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Chapter 4 Summary

In this chapter we examined the problem of multicollinearity, a problem


commonly encountered in empirical work, especially if there are several
correlated explanatory variables in the model. As long as collinearity is not
perfect, we can work within the framework of the classical linear
regression model, provided the other assumptions of the CLRM are
satisfied.
If collinearity is not perfect, but high, several consequences ensue. The
OLS estimators are still BLUE, but one or more regression coefficients have
large standard errors relative to the values of the coefficients, thereby
making the t ratios small. Therefore one may conclude (misleadingly) that
the true values of these coefficients are not different from zero. Also, the
regression coefficients may be very sensitive to small changes in the data,
especially if the sample is relatively small (see Exercise 4.6).
There are several diagnostic tests to detect collinearity, but there is no
guarantee that they will yield satisfactory results. It is basically a trial and
error process.
The best practical advice is to do nothing if you encounter collinearity, for
very often we have no control over the data. However, it is very important
that the variables included in the model are chosen carefully. As our
illustrative example shows, redefining a model by excluding variables that
may not belong in the model may attenuate the collinearity problem,
provided we do not omit variables that are relevant in a given situation.
Otherwise, in reducing collinearity we will be committing model
specification errors, which are discussed in Chapter 7. So, think about the
model carefully before you estimate the regression model.
There is one caveat. If there is multicollinearity in a model and if your
objective is forecasting, multicollinearity may not be bad, provided the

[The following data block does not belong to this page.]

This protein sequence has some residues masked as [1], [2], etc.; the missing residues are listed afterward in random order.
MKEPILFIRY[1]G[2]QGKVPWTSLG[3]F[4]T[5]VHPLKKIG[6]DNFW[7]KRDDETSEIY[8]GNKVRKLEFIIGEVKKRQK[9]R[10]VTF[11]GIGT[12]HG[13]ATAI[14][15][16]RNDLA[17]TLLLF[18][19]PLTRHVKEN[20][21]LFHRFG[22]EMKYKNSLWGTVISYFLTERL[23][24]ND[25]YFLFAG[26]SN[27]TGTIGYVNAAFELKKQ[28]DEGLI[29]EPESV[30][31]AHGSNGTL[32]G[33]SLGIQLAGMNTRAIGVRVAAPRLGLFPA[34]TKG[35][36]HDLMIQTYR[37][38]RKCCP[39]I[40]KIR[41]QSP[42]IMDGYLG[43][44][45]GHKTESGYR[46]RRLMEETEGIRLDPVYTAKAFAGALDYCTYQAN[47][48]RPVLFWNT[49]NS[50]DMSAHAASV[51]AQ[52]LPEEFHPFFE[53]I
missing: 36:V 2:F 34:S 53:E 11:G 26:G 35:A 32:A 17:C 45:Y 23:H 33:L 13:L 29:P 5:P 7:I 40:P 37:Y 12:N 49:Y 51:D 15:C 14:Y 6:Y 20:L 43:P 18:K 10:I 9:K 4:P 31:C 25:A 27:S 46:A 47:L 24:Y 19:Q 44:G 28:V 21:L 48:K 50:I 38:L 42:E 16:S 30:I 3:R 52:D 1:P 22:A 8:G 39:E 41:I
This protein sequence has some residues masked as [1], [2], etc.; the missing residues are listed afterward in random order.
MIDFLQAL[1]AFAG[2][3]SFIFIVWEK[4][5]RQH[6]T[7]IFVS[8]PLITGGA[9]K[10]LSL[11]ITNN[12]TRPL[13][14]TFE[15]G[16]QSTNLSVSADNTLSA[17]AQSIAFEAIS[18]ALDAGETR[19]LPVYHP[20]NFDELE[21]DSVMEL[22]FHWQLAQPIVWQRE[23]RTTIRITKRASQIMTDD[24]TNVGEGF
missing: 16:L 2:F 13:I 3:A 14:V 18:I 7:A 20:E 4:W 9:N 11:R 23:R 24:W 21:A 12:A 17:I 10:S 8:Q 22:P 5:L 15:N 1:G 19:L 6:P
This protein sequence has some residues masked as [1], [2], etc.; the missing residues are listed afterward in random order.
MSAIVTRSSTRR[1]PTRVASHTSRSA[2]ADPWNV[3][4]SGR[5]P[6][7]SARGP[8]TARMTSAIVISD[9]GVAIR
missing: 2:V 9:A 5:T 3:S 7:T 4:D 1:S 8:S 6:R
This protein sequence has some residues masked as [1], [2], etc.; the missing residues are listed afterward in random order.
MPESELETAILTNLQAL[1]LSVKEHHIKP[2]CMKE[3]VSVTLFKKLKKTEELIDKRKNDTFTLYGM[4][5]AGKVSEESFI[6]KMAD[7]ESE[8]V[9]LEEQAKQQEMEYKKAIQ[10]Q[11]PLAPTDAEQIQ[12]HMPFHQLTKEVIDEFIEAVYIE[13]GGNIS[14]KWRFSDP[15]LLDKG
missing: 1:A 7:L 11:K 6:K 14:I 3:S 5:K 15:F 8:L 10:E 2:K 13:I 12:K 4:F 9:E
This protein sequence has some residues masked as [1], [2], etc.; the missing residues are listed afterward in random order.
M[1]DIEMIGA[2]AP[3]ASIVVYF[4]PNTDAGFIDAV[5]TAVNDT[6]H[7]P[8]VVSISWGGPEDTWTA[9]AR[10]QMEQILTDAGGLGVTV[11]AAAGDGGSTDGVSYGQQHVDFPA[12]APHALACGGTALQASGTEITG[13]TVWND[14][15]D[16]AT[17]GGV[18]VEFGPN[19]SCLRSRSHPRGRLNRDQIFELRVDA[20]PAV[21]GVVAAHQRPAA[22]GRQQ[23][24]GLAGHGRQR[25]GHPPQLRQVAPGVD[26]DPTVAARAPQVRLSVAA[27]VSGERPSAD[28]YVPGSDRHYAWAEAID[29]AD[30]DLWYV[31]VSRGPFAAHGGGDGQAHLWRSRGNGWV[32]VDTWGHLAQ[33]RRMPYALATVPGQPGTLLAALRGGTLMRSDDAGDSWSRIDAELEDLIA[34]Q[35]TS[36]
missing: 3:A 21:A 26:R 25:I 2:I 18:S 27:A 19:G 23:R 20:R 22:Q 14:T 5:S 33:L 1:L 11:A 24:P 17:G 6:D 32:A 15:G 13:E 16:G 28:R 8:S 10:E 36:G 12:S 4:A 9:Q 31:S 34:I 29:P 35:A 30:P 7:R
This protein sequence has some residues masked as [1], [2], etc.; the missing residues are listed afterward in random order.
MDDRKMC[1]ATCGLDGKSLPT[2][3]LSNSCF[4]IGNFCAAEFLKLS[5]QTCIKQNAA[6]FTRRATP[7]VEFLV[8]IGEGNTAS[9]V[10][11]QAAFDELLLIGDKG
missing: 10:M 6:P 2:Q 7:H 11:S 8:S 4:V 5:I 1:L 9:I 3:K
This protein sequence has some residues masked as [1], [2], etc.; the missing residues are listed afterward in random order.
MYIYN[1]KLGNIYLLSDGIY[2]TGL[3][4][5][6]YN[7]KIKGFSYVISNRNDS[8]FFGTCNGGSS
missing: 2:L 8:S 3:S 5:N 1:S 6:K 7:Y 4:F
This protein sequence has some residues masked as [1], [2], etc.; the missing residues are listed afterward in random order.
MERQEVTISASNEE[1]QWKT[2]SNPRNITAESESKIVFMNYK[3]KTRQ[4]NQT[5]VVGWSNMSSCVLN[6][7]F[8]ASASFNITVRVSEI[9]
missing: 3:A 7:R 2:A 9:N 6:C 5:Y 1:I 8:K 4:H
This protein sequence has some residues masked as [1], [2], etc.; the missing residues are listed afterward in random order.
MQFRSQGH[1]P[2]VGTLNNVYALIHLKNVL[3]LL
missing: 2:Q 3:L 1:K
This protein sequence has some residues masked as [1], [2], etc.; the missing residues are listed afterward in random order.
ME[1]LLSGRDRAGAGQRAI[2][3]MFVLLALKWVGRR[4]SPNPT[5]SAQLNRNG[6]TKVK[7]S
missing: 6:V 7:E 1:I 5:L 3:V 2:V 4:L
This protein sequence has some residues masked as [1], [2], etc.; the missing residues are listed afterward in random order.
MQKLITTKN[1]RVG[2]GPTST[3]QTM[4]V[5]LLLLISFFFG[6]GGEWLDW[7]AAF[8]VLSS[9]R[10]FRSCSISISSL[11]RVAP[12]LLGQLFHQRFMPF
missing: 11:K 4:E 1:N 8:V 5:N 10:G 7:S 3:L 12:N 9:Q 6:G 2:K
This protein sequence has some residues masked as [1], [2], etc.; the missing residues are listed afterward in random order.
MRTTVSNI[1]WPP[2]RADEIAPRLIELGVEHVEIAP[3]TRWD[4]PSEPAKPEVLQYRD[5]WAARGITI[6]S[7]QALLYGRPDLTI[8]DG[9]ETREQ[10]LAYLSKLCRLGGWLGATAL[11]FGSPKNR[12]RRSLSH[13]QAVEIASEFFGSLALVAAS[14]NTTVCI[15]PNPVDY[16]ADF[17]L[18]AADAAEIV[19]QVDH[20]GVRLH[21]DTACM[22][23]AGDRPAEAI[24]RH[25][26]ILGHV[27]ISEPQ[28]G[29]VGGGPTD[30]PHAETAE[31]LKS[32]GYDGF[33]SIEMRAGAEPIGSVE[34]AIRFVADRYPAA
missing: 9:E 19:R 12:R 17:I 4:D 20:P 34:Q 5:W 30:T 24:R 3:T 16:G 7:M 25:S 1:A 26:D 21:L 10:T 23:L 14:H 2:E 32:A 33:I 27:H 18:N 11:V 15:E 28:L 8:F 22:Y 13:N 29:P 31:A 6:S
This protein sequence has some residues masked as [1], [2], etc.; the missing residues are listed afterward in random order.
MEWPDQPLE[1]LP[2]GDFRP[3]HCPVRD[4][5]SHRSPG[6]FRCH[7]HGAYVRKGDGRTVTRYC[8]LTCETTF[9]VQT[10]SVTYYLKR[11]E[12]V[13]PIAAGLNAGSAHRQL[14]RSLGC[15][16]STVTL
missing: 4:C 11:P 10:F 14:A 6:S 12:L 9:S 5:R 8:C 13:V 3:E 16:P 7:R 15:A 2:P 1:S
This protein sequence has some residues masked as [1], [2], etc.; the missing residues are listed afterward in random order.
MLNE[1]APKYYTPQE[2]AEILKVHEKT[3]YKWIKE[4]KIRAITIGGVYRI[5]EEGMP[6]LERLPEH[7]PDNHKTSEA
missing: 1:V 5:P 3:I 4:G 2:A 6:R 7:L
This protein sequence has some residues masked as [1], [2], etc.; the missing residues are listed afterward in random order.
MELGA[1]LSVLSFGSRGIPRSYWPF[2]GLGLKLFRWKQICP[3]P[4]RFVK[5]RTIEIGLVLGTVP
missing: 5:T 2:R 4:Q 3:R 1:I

collinear relationship observed in the sample continues to hold in the
forecast period.
Finally, there is a statistical technique, called principal components
analysis, which will resolve the problem of near-collinearity. In PCA we
construct artificial variables in such a way that they are orthogonal to
each other. These artificial variables, called principal components (PC), are
extracted from the original X regressors.
We can then regress the original regressand on the principal components.
We showed how the PCs are computed and interpreted, using our
illustrative example.
One advantage of this method is that the PCs are usually smaller in
number than the original number of regressors. But one practical
Econometrics by Example, second edition, Damodar Gujarati, 2014.
For more resources visit http://www.palgrave.com/companion/gujarati-econometrics-by-example2e/.

disadvantage of the PCA is that the PCs very often do not have viable
economic meaning, as they are (weighted) combinations of the original
variables which may be measured in different units of measurement.
Therefore, it may be hard to interpret the PCs. That is why they are not
much used in economic research, although they are used extensively in
psychological and education research.

Econometrics by Example, second edition, Damodar Gujarati, 2014.


For more resources visit http://www.palgrave.com/companion/gujarati-econometrics-by-example2e/.